DEAR ABBY: I’m writing regarding “Lost for Words,” who skipped her 10-year high school reunion because she was bullied in school. (She is now receiving Facebook messages from former classmates who want to apologize.)
That letter could have been about me! I was bullied all through school, too. Things were so bad I honestly don’t know how I kept it together. I never even told my parents how bad it was until years after I had graduated.
My class (1972) had its 10-year reunion and I went, although I almost didn’t because I was scared. When I got there, I was given hugs by classmates. Some of them apologized, and it was wonderful. I enjoyed myself so much that I helped organize our 20th and 25th reunions.
‘’Lost,” you can either keep reliving those painful moments and continue to suffer, or rise above it, prove to your classmates and yourself that they can’t hurt you anymore and get to know each other now as peers.
Counseling helped me to learn to deal with bad things in my life. Don’t get me wrong; I still have some issues, and life isn’t always easy, but I have learned to let go and forgive these people. They, too, have grown up and are now mature adults who know right from wrong. — CATHY IN ESTERHAZY, CANADA
DEAR CATHY: Thank you for sharing your experience and insights along with many other readers who were bullied in school. One common denominator in their letters was the word “forgiveness.” Interestingly, I received none from the bullies themselves! Read on:
DEAR ABBY: As middle school teachers, we do our best to curtail abuse, but it happens behind the scenes. The targets can remain bullied for years, as the writer expressed. It is sad that this person is affected to this day, 10 years after graduation.
I agree the target has no obligation to forgive the bullies, but this would be a perfect time to send a strong message to them via her Facebook page. An article on the effects of bullying could be posted with a message that if the bullies truly want forgiveness, they should pass this life lesson on to their children who may be engaged in similar behavior. — MARY ANN IN NEW YORK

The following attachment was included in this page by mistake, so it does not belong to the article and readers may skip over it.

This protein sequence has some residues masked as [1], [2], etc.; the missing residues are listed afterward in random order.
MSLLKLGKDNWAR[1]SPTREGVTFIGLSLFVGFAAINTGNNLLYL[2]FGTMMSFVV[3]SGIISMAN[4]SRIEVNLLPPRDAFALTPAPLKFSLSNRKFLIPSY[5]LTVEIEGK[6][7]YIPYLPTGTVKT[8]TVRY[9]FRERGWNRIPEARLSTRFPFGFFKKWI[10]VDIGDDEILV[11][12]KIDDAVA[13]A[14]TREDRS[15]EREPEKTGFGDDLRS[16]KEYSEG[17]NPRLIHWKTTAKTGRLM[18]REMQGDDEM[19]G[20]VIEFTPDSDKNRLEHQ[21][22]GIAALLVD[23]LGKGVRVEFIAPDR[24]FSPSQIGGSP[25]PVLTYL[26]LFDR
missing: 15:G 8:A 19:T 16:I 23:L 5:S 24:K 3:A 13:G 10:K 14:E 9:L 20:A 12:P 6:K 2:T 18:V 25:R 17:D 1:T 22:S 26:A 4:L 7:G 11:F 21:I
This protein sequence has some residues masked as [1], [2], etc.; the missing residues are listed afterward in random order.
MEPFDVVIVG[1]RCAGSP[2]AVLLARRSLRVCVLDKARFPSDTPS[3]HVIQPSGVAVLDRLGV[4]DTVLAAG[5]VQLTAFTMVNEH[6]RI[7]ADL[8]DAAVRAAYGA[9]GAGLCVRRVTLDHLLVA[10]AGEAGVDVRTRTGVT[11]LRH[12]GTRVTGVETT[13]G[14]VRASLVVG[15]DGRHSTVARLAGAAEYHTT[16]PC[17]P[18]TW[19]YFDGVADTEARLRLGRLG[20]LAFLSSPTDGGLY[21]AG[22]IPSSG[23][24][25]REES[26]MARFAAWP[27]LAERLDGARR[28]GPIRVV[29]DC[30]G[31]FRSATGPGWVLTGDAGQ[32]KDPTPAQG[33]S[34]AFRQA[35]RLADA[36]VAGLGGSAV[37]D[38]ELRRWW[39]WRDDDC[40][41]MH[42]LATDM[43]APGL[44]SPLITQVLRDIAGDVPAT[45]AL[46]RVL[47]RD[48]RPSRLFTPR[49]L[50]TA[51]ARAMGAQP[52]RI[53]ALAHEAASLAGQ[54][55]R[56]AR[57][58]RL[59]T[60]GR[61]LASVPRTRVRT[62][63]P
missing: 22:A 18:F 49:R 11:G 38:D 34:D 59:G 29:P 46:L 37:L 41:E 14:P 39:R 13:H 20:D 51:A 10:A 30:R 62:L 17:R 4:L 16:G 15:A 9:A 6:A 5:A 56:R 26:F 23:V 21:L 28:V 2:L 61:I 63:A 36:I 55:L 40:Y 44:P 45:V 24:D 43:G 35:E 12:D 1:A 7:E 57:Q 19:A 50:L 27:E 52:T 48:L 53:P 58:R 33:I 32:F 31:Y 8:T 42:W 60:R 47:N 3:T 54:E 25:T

DEAR ABBY: When I attended my 10th reunion, the people who had bullied me apologized and I told them I forgave them. I just attended my 30th reunion, and some of the same bullies asked again for my forgiveness. They are in a self-imposed prison of guilt from which they will be free only when they can accept that I forgive them. My advice to “Lost” is to respond to the Facebook messages with a thank-you, and leave it at that. — DAWNA IN MONTANA
DEAR ABBY: Three years ago, I went to my 50th. It was the only reunion I ever attended. Halfway through the event, the “bully brigade” came up to me to apologize for its behavior. I hadn’t thought about it and was having a great time. But suddenly, I was emotionally thrown back into those years of hating school because of how I was treated.
On my way out, I confronted the worst bully. I told her her apology was not accepted, and they could all keep their apologies and hold on to their guilt for another 50 years. The minute I said it, it was like a great burden had been lifted from my shoulders. — ANNE IN OHIO
DEAR ABBY: I was a late bloomer. When the time came for my 30th reunion, I was a successful, confident millionaire with a knockout blond wife, and I looked years younger than my age. My classmates were bald, wrinkled or saggy. There was no 40th reunion — they had all given up. Living well really is the best revenge. — HAPPY IN THE SOUTH